I run with a women named Mary. She keeps me company, talks to me about government jobs, tells me about her. She is super nice and friendly. To be honest, I didn't absorb 80% of what she said. When I run I tend to do that. I do appreciate her company and would love to run with her again.
Mile 49 I felt a strong soreness in my Achilles of my left foot. I walked for a second, tried to run, it hurt, so I walked, tried to run, still hurt, dammit.
I explained to my dad what was going on and he reminded me that there was an a sports chiropractor at the aid station who was doing massages. I made it a few more laps when my lovely Whitney showed up, along with her two closest friends. During this time Dave, Sue, and Matthew came back.
Approaching 9PM, I figured I needed a break anyway, ate some food, and talked to them. You know, nothing makes you feel better than having the people around you that are true, authentic, friends. With high spirits I told Whitney to meet me over at the massage table.
While waiting for a massage I overheard my Whitney's friends mentioning my hairiness. I was running without a shirt and didn't even think about it. I don't think they cared. I sure as hell didn't(at least not at this time) and found it quite amusing.
The sports chiropractor started working on me. She used something that looked like a butter knife and rubbed the muscles and tendons. She said it was supposed to flush out the bad. At this point I was willing to do anything to keep running. I remember her telling me what she was doing and all that stuff. Honestly, I didn't really care. She was the professional. She can do anything she wants as long as she thinks it is best for me!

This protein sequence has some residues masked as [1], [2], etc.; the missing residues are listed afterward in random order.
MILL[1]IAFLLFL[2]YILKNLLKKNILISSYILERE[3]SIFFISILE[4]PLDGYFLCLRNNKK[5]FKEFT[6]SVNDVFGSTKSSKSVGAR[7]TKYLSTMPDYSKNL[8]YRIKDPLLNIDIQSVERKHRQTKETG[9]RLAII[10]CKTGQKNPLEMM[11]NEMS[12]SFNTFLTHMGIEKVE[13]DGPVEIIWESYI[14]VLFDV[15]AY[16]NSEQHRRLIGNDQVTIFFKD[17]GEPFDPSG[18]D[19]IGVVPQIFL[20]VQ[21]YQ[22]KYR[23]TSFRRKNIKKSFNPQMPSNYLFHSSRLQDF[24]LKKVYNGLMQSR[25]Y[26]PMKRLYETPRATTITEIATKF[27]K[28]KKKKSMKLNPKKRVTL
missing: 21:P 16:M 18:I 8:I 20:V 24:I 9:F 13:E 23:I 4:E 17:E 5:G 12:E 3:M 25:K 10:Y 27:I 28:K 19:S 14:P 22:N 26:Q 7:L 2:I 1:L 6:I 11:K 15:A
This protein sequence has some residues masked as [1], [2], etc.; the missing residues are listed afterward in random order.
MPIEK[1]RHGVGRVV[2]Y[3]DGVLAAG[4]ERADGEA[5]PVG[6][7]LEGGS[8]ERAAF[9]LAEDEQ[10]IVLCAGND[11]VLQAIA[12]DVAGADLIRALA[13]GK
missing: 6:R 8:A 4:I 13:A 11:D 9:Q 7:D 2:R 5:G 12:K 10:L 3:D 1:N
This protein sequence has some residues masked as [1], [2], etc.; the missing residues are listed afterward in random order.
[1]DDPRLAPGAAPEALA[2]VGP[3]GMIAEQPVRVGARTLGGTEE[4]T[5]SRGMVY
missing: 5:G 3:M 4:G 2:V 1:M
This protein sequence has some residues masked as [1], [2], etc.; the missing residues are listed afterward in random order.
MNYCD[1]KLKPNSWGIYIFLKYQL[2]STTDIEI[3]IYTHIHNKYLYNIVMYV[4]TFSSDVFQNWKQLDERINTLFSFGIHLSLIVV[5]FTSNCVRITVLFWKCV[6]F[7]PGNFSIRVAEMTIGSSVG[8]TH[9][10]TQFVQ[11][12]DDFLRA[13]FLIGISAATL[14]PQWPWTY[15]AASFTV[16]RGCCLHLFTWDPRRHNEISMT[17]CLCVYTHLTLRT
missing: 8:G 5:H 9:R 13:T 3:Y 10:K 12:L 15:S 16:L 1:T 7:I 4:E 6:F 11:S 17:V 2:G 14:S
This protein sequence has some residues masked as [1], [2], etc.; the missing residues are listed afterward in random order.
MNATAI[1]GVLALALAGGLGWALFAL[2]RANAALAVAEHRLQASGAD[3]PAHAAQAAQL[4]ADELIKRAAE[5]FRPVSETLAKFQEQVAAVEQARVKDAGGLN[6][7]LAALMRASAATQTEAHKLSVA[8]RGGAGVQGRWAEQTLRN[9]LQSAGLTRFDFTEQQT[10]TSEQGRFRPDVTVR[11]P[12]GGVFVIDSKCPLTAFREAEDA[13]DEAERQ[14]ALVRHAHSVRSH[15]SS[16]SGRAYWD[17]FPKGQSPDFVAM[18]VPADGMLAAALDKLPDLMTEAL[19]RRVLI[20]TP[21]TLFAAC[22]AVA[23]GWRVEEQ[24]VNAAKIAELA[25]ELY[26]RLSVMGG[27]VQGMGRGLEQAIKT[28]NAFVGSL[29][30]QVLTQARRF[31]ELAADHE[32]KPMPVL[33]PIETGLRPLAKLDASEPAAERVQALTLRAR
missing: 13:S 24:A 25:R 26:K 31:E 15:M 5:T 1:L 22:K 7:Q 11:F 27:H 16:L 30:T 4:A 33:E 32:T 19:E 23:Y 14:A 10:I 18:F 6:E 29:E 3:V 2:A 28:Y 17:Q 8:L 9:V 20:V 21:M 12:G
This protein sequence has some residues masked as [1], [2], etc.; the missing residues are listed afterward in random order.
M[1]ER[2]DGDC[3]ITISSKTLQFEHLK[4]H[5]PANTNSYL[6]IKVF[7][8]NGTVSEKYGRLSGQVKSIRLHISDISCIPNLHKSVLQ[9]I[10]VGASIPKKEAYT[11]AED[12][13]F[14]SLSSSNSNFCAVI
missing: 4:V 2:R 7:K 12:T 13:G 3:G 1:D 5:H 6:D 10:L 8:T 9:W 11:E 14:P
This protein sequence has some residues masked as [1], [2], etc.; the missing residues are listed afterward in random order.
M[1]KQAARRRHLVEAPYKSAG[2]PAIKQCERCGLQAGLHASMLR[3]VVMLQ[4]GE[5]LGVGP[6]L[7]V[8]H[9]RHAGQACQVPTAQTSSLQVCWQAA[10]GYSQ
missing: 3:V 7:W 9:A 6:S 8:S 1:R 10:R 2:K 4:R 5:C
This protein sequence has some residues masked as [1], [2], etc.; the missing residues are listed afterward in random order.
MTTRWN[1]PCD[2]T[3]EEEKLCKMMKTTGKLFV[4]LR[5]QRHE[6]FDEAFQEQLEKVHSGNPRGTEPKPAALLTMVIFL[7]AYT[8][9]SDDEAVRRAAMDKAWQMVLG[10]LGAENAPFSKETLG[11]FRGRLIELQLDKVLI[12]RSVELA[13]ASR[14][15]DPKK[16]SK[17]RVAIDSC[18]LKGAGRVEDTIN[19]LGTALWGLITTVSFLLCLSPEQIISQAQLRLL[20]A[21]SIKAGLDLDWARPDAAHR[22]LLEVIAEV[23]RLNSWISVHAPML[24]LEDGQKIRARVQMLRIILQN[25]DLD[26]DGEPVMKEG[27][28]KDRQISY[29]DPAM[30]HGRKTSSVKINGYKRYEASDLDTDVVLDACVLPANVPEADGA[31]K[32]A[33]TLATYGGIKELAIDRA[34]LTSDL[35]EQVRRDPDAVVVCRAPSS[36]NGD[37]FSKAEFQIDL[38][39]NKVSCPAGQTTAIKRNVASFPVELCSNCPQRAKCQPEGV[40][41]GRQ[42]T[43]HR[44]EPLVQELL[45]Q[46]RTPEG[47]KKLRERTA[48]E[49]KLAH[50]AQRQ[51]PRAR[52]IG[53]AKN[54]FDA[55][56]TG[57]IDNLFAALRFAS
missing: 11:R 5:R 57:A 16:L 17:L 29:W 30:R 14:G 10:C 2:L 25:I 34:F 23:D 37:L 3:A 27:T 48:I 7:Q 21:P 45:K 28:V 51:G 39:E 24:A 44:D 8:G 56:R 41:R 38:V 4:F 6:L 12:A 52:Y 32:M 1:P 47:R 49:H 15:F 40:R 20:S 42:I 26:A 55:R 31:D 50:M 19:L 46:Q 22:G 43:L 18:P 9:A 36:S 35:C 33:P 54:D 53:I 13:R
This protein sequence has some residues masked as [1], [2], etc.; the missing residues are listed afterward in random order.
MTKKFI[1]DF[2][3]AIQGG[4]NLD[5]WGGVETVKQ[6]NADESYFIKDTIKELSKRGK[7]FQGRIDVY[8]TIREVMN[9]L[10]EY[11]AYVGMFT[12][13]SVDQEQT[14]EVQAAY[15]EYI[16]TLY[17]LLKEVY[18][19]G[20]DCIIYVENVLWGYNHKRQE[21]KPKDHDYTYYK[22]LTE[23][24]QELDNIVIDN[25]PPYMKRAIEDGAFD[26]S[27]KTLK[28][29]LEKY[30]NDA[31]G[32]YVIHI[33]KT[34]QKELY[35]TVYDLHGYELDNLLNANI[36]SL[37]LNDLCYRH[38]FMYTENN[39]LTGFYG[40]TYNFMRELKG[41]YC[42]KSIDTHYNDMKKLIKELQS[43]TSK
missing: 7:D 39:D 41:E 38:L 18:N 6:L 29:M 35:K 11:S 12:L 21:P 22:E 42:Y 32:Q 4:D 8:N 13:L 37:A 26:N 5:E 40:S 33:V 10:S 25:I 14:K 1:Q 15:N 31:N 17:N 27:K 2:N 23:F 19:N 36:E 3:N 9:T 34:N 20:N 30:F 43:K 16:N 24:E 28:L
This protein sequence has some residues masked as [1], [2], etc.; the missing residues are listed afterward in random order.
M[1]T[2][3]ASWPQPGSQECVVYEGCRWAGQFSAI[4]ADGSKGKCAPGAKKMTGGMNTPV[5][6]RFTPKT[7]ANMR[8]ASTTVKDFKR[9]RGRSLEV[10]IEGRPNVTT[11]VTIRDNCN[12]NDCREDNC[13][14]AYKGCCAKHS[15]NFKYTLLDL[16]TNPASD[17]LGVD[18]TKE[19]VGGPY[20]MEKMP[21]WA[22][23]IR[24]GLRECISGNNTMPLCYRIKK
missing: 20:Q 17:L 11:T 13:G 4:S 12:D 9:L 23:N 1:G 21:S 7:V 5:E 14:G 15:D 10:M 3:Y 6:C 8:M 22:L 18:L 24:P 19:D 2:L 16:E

After seeing Dave, Sue, Matthew, Whitney, and her friends, as well as getting a massage, I was feeling awesome! The people at the aid stations were impressed that I was running and actually keeping a decent pace. I am sure this was due to the new runners out there as well.
During this time the second round of runners started running with me. I talked with one guy and he seemed really friendly. If you know who you are let me know. We can talk on Facebook or something.
Then the pain came back. Mile 57 I felt like junk! My Achilles and hip flexors flared up and I couldn't make myself run another step. I started walking.
During this time I noticed that Angela had been in the tent for a while now. I feared her alarm didn't go off, but wanted to leave her alone for a few more minutes so she could at least get some rest if she wanted.
After hobbling around 60 miles I decided to take a real nap soon. Luckily Angela had started moving again. She got out of the tent and immediately started making fun of me, “Oh Tyler, I just had the best nap! I feel great! But you , you look like shit!” …. “Tyler, you are walking funny! Hahahahaha”
Bleh, I went to the tent and set my alarm for 30 minutes. Feeling like this I knew there was no way I could complete 100 miles. In a few minutes I was asleep.
Beep! Beep! Beep! *Reset alarm for 30 more minutes* Beep! Beep! Beep!
“Okay, I'm up! It's not going to get any better than this I thought to myself. I got myself situated and started moving again. I got another lap or two in when I started to notice a soreness on the top of my foot.